PLoS ONE: The Network of Global Corporate Control

The Network of Global Corporate Control, as revealed by a research group at ETH Zurich (kind of the Swiss MIT).  Their core finding: a densely connected “super entity” of 147 corporations, about 75% of which are financial intermediaries, has an amount of control which is ~10 times as great as their economic scale would suggest.  They are all majority owned by by other members of the super entity, and so have co-incident interests, and are likely to act as a bloc to protect themselves and each other, and to be subject to simultaneous group failure when under duress.  Not like this is a huge surprise or anything, but it’s nice to see it described in a quantitative framework.

The capitalist network that runs the world

A team at the Swiss equivalent of MIT has revealed a dense knot of power and ownership interconnections within a particular subset of the world’s transnational corporations.  It will come as no surprise that these companies are overwhelming financial firms… but this is the first time that anyone has really been able to lay out the structure of this network of power that runs the world in detail, accounting for all of the subsidiary ownerships and mutual shareholding.  Tyler Durden would be inspired.  The research paper will be published in PLoS One here Real Soon Now.

Population Growth vs. Migration in Boulder and the World

The Boulder Blue Line has a short post entitled This Law Cannot Be Repealed by Albert Bartlett, who is an emeritus professor of Physics at CU, and who is most well known for speaking about the absurdity of “sustainable” growth and what exponential growth really means.  He’s also one of the original architects of Boulder’s “Blue Line”, which has limited growth beyond certain boundaries within the city and county.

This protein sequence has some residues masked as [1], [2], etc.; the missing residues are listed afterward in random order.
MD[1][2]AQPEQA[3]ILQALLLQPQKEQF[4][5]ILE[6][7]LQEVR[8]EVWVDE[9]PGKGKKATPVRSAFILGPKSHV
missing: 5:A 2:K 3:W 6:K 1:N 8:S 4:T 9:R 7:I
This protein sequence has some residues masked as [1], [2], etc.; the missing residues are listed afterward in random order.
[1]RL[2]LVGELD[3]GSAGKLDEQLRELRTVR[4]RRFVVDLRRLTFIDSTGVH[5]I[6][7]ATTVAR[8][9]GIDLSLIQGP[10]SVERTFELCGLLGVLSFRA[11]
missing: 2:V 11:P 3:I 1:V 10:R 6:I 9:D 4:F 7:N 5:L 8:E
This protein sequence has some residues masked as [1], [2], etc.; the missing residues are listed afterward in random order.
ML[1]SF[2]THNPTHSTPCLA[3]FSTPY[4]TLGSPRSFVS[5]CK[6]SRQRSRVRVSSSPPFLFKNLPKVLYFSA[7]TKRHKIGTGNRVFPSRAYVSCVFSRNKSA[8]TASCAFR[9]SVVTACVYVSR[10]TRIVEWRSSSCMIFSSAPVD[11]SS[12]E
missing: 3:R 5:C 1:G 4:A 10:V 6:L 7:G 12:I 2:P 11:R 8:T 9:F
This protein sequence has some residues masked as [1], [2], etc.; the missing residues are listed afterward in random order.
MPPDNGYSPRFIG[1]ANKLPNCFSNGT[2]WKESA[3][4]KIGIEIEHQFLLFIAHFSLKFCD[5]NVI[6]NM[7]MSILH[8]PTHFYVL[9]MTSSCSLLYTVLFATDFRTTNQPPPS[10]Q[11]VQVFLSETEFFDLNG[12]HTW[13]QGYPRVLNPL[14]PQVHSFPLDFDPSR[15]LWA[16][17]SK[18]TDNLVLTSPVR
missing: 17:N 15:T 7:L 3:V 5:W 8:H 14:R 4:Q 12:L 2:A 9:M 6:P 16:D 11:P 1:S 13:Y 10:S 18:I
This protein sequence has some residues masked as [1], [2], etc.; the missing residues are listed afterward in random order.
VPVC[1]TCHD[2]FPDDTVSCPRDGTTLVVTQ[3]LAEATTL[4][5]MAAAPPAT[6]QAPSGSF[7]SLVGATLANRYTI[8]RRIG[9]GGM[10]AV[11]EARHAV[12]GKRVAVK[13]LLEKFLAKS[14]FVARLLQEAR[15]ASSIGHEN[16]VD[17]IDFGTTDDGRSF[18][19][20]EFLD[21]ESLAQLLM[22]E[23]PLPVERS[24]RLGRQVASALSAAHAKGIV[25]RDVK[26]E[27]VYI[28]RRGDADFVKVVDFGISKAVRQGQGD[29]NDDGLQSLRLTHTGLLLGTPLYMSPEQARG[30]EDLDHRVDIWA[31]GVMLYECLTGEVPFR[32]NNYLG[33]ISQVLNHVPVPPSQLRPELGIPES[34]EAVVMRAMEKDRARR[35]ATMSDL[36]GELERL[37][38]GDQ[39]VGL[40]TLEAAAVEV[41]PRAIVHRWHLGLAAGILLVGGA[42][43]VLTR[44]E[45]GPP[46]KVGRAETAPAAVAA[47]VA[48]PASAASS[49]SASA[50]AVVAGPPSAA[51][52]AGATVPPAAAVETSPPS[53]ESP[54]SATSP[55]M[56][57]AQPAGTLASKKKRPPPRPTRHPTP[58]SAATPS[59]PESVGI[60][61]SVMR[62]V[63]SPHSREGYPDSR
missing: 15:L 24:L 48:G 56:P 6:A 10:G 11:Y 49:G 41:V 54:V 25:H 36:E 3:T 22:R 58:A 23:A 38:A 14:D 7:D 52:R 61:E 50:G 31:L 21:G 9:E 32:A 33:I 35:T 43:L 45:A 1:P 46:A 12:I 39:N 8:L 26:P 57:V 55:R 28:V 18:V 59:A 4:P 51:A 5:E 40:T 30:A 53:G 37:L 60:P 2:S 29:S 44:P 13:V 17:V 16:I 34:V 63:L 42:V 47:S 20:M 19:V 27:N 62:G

I agree with Bartlett on a lot.  Unconstrained population growth is undoubtedly, in a global context, an epic disaster.  In his collection of essays Brave New World Revisited, Aldous Huxley noted of overpopulation that “Unsolved, that problem will render insoluble all our other problems.”  Similarly, the unconstrained geographic growth of towns and cities is a catastrophe, resulting in very low-density, car-dependent development which exacerbates the consequences of population growth by increasing the amount of resources that each individual consumes, in terms of land and energy and material goods.

Parks are for People

Urban density and good public space make scenes like this possible.

Continue reading Population Growth vs. Migration in Boulder and the World

Links for the week of September 28th, 2010

If you want to follow my shared links in real time instead of as a weekly digest, head over to Delicious. You can search them there easily too.
Continue reading Links for the week of September 28th, 2010

Links for the week of June 4th, 2010

If you want to follow my shared links in real time instead of as a weekly digest, head over to Delicious. You can search them there easily too.
Continue reading Links for the week of June 4th, 2010

Shared Links for Jun 26th – Jul 7th

You can also search or subscribe to my linkstream over at Delicious.

Shared Links for May 29th

The Black Swan by Nassim Taleb